From the VA Advisory Committee on Disability Compensation:
"Chairman Martin reminded attendees that any opinions expressed at the meeting were solely those of the individuals providing them, and did not necessarily reflect the position of ACDC, VA, or the federal government. He read a letter from Jim Sampsel, who briefed the Committee at its March meeting on Agent Orange-related issues, and whose remarks were published in the media. Mr. Sampsel expressed regret over raising the issue of hypertension and recognized the debate on related legal, scientific, and factual issues. He apologized for any negative effects his presentation may have had on the Committee or its mission. Several members praised Mr. Sampsel for his long-time dedication to Veterans’ issues. The Chairman said the Committee welcomed frank and open discussion."
My Public Comments to the Committee:
"Wes Carter spoke on behalf of VVA, the C-123 Veterans Association, and the United Veterans of Colorado. He objected to Mr. Sampsel’s presentation on Agent Orange at ACDC’s March meeting, which he felt had dismissed legitimate concerns over Agent Orange exposure as hype and hysteria. The presentation failed to mention that several institutions, including the Centers for Disease Control and Prevention (CDC), had concluded that Agent Orange exposure was harmful. The CDC had informed VA that someone (having flown former Agent Orange C-123s) exposed to Agent Orange was 200 times more likely to have cancer.** see correction
Mr. Carter also objected to being mentioned and having his medical situation discussed in Mr. Sampsel’s presentation. Mr. Sampsel had noted Mr. Carter’s 100 percent disability rating, and commented that he guessed that was not enough. Mr. Carter responded that it should not be enough* and that he deserved acknowledgment that his cancer was due to Agent Orange exposure.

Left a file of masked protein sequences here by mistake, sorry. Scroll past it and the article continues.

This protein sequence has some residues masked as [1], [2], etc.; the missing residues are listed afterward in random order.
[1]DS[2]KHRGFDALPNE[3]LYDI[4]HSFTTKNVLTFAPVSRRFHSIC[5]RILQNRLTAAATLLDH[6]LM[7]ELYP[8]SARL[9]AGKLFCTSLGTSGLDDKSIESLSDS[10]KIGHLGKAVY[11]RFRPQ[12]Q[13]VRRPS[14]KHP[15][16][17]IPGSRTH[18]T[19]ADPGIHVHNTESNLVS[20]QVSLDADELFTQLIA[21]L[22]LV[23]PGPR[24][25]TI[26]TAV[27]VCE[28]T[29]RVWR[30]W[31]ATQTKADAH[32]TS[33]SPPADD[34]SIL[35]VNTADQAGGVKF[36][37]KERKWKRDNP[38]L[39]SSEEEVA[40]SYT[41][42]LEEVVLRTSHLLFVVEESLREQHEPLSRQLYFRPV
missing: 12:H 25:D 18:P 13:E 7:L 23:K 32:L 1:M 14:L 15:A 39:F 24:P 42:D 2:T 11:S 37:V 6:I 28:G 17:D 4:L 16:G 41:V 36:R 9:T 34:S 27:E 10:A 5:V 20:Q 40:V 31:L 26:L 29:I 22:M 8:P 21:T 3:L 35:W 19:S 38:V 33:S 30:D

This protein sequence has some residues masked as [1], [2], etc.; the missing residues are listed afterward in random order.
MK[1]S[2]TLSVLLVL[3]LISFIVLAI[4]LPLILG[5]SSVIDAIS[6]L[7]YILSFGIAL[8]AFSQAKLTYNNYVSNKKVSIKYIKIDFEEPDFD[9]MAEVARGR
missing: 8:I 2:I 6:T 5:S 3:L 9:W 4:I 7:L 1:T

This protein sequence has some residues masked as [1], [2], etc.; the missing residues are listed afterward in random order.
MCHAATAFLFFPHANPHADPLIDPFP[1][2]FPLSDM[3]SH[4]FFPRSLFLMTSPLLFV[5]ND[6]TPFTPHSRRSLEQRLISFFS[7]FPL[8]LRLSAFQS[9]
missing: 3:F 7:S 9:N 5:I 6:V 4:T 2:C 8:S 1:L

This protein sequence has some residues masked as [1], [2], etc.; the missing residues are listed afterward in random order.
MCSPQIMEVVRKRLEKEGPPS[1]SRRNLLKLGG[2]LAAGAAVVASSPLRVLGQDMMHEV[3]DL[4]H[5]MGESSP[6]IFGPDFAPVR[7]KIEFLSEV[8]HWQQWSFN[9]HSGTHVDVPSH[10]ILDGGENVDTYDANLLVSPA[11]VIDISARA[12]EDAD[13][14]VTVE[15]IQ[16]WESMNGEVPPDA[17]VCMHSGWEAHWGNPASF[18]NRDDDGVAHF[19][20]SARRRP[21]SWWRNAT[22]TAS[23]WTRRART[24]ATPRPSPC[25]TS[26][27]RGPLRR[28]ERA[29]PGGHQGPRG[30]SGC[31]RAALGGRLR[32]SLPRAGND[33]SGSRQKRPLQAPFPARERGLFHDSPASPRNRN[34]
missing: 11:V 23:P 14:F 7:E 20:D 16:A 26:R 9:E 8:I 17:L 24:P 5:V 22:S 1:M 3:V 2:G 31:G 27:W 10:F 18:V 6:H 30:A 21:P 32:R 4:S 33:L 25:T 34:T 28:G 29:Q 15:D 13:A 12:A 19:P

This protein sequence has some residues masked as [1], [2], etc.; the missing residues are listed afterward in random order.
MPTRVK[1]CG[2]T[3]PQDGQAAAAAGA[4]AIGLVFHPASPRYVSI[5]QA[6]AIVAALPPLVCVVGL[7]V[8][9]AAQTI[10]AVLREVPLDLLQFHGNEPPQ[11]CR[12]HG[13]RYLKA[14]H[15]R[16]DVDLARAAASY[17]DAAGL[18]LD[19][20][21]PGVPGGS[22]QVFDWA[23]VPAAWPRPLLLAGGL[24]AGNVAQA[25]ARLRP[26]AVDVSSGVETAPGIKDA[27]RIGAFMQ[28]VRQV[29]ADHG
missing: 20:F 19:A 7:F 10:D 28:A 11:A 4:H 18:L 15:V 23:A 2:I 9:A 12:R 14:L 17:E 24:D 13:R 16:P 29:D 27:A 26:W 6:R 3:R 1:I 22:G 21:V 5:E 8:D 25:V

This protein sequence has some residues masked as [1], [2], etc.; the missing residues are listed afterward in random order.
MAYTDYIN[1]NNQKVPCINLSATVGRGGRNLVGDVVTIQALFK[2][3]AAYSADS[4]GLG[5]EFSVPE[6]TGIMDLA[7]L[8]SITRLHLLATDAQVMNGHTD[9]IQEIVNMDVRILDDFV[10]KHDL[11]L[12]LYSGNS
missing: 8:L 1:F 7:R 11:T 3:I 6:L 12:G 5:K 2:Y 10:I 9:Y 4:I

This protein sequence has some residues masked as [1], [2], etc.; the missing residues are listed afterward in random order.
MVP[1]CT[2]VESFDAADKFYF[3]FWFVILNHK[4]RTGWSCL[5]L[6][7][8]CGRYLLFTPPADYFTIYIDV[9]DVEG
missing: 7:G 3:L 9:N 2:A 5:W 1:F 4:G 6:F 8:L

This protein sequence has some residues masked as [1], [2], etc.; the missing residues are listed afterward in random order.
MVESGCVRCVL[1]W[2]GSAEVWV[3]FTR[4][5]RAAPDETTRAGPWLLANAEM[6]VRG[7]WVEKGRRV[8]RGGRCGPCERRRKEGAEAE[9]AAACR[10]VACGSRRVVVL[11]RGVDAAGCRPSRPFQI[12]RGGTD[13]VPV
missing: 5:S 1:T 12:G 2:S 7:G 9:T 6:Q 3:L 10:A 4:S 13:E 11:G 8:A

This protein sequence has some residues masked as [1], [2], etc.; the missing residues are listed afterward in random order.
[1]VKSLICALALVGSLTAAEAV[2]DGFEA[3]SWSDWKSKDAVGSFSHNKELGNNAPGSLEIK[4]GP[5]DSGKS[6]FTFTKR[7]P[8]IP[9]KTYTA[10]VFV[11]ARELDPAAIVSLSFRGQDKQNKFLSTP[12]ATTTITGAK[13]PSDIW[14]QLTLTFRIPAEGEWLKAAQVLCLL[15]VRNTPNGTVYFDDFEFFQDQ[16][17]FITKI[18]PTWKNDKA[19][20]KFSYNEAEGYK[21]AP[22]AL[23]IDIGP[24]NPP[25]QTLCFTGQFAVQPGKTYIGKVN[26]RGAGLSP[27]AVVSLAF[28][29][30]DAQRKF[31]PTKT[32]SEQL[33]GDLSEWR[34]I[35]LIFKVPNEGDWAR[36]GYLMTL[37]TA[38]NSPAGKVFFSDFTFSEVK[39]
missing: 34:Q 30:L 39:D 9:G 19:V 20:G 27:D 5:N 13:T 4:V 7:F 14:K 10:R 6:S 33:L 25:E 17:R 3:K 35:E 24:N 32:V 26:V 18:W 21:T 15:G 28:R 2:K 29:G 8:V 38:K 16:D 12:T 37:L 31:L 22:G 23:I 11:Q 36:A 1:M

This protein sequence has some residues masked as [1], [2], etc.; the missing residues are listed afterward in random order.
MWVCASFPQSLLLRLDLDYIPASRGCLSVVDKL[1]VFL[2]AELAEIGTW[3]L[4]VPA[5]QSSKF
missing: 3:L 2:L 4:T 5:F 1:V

Mr. Carter was disturbed that Mr. Sampsel validated the claims of a consultant VA had paid $600,000 to oppose him at an Institute of Medicine hearing. This consultant had previously referred to Mr. Carter and similarly situated Veterans as trash haulers and freeloaders, and had taken a contemporary photograph of a C-123 airplane and passed it off as a 1971 picture which he represented as evidence for why VA should keep its hospital doors locked to C-123 Veterans.
Mr. Carter added that a group of Veterans’ organizations had written a letter protesting VA’s reliance on the consultant, and that ProPublica and Stars and Stripes had written articles criticizing Mr. Sampsel’s conclusions.
Mr. Goldsmith asked if statements found to be untrue should be stricken from the record.
Dr. Vvedenskaya said that ACDC’s meetings were open to the public and that any comments made became part of the public record. Dr. Jones argued that it was contrary to ACDC’s charter to refer to individual Veterans by name at Committee meetings; if a presenter violated that policy, the Committee should make it clear that such remarks were inappropriate. Dr. Granger agreed that personal health information was private and should not be shared in a public forum without the individual’s consent. Chairman Martin thanked Mr. Carter for his comments and his service."
My correction to the ACDC minutes:
1.* I never have had or expressed objection to my VA 100% disability rating being "enough," but only to Mr. Samplel making that sarcastic suggestion to his colleague.
2. CDC/ATSDR reported to VA and the IOM that C-123 veterans face a 200-fold greater risk of cancers. The minutes incorrectly state that CDC reached that conclusion about all Agent Orange veteran exposures.